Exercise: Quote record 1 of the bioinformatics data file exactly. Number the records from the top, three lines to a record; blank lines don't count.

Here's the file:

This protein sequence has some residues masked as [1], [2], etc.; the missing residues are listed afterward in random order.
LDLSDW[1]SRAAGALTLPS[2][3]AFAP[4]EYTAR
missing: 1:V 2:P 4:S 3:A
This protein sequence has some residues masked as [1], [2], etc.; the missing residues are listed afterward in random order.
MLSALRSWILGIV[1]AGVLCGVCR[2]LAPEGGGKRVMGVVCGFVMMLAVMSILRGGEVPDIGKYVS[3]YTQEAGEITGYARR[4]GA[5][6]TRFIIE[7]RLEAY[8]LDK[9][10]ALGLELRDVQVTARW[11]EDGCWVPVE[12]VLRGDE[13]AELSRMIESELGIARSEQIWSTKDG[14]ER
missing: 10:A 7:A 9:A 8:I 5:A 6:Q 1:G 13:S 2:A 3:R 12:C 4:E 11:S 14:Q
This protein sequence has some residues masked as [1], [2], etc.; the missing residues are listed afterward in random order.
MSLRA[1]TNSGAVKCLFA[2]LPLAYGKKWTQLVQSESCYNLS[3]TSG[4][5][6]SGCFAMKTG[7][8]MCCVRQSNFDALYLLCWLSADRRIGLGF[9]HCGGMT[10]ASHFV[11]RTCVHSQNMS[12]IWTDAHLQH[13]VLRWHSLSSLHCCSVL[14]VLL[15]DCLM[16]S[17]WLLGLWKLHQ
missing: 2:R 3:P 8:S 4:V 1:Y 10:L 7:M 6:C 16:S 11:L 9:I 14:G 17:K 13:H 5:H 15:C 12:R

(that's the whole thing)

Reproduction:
This protein sequence has some residues masked as [1], [2], etc.; the missing residues are listed afterward in random order.
LDLSDW[1]SRAAGALTLPS[2][3]AFAP[4]EYTAR
missing: 1:V 2:P 4:S 3:A